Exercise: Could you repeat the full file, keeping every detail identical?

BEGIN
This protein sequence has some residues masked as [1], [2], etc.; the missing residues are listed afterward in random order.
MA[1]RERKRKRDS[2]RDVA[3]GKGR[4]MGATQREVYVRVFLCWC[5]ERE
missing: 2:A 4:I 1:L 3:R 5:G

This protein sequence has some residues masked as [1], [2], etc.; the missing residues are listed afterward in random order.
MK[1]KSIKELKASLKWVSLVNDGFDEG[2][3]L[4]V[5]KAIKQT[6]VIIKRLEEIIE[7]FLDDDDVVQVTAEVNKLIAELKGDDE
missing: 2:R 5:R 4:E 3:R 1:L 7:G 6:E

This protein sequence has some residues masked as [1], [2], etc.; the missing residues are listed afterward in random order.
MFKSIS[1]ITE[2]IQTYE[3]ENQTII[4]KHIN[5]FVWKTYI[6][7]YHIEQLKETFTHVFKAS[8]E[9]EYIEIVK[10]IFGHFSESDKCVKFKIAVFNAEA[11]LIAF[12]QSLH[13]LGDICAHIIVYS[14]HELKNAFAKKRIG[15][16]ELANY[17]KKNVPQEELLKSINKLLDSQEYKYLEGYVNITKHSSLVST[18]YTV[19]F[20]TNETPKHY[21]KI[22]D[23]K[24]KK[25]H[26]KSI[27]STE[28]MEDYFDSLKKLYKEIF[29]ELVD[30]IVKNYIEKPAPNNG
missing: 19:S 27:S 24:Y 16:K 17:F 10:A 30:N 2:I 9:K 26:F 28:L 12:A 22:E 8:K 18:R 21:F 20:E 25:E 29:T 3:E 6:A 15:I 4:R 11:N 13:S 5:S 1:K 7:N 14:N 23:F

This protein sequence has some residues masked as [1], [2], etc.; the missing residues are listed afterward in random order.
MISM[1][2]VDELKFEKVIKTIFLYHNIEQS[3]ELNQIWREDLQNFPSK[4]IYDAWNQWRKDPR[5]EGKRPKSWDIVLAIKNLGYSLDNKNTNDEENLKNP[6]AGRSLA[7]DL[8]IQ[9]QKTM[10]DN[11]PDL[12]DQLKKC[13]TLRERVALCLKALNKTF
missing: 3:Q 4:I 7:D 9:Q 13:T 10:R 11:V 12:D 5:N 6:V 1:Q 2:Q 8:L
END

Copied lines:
This protein sequence has some residues masked as [1], [2], etc.; the missing residues are listed afterward in random order.
MA[1]RERKRKRDS[2]RDVA[3]GKGR[4]MGATQREVYVRVFLCWC[5]ERE
missing: 2:A 4:I 1:L 3:R 5:G

This protein sequence has some residues masked as [1], [2], etc.; the missing residues are listed afterward in random order.
MK[1]KSIKELKASLKWVSLVNDGFDEG[2][3]L[4]V[5]KAIKQT[6]VIIKRLEEIIE[7]FLDDDDVVQVTAEVNKLIAELKGDDE
missing: 2:R 5:R 4:E 3:R 1:L 7:G 6:E

This protein sequence has some residues masked as [1], [2], etc.; the missing residues are listed afterward in random order.
MFKSIS[1]ITE[2]IQTYE[3]ENQTII[4]KHIN[5]FVWKTYI[6][7]YHIEQLKETFTHVFKAS[8]E[9]EYIEIVK[10]IFGHFSESDKCVKFKIAVFNAEA[11]LIAF[12]QSLH[13]LGDICAHIIVYS[14]HELKNAFAKKRIG[15][16]ELANY[17]KKNVPQEELLKSINKLLDSQEYKYLEGYVNITKHSSLVST[18]YTV[19]F[20]TNETPKHY[21]KI[22]D[23]K[24]KK[25]H[26]KSI[27]STE[28]MEDYFDSLKKLYKEIF[29]ELVD[30]IVKNYIEKPAPNNG
missing: 19:S 27:S 24:Y 16:K 17:F 10:A 30:N 2:I 9:K 26:F 28:L 12:A 22:E 8:K 18:R 21:F 20:E 25:E 29:T 3:E 6:A 15:I 4:R 11:N 13:S 5:S 1:K 7:N 14:N 23:F

This protein sequence has some residues masked as [1], [2], etc.; the missing residues are listed afterward in random order.
MISM[1][2]VDELKFEKVIKTIFLYHNIEQS[3]ELNQIWREDLQNFPSK[4]IYDAWNQWRKDPR[5]EGKRPKSWDIVLAIKNLGYSLDNKNTNDEENLKNP[6]AGRSLA[7]DL[8]IQ[9]QKTM[10]DN[11]PDL[12]DQLKKC[13]TLRERVALCLKALNKTF
missing: 3:Q 4:I 7:D 9:Q 13:T 10:R 11:V 12:D 5:N 6:V 1:Q 2:Q 8:L